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What is a grievance mechanism?

A grievance mechanism is a formal, legal or non-legal (or ‘judicial/non-judicial’) complaint process that can be used by individuals, workers, communities and/or civil society organisations that are being negatively affected by certain business activities and operations.

Grievance mechanisms are also called ‘dispute’, ‘complaints’ and 'accountability' mechanisms. SOMO’s Human Rights & Grievance Mechanisms programme focuses on non-judicial grievance mechanisms.

What types of grievance mechanisms exist?

A wide variety of grievance mechanisms exist at the project, company, sector, national, regional and intergovernmental levels. They vary in objective, approach, target groups, composition and government backing. They also vary in how long the procedure can take to conclude and whether there are any costs involved. They may be set up by companies, financial institutions, organisations at the interstate level or at the international level. Some mechanisms directly address companies while others address states' responsibility to protect citizens against human rights violations by third parties.

The manner in which grievance mechanisms deal with complaints also varies widely. Some are designed to resolve problems through dialogue-based, problem-solving methods like mediation. Others conduct investigations or fact-finding that lead to recommendations or statements. Finally, some mechanisms are mandated to attach consequences to their findings, such as delisting, withdrawing funds or exclusing access to government benefits.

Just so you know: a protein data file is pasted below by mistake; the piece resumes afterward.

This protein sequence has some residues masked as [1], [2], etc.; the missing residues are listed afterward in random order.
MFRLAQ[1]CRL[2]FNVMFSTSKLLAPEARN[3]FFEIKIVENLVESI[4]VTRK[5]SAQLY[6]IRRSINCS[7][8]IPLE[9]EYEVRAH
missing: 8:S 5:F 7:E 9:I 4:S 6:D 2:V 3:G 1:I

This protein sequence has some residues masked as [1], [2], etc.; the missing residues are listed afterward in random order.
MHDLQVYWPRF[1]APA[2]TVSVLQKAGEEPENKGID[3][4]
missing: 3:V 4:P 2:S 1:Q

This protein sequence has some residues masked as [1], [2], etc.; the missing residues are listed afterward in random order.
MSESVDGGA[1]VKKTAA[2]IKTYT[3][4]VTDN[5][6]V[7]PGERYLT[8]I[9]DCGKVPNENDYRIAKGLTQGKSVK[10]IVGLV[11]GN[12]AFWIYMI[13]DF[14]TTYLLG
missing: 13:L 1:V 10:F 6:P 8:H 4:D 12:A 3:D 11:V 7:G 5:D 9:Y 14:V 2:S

What are the costs of using grievance mechanisms?

Grievance mechanisms do not typically charge fees, and some may provide financial assistance to complainants to help them engage in the process. However, the process of filing a complaint with a grievance mechanism can still be costly for complainants. However, given the wide variety of mechanisms that exist, it is difficult to provide estimates of how much filing a complaint with a grievance mechanism could cost.

Whether you are a group of affected individuals or an organisation, preparing a complaint will require an investment of your financial and human resources. After the complaint has been filed, you will need the resources to coordinate with the affected individuals and any local, regional or international partners. You may have to respond to requests for additional research and information, which could incur further costs. In addition, you may have to cover travel expenses to participate in meetings. Despite these expenses, filing a complaint with a grievance mechanism is usually still cheaper than taking legal action.

Using non-judicial grievance mechanisms in case of company human rights violations

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For more information, see the brochure on non-judicial grievance mechanisms outlining the types of mechanisms, how they function, and what their limitations are.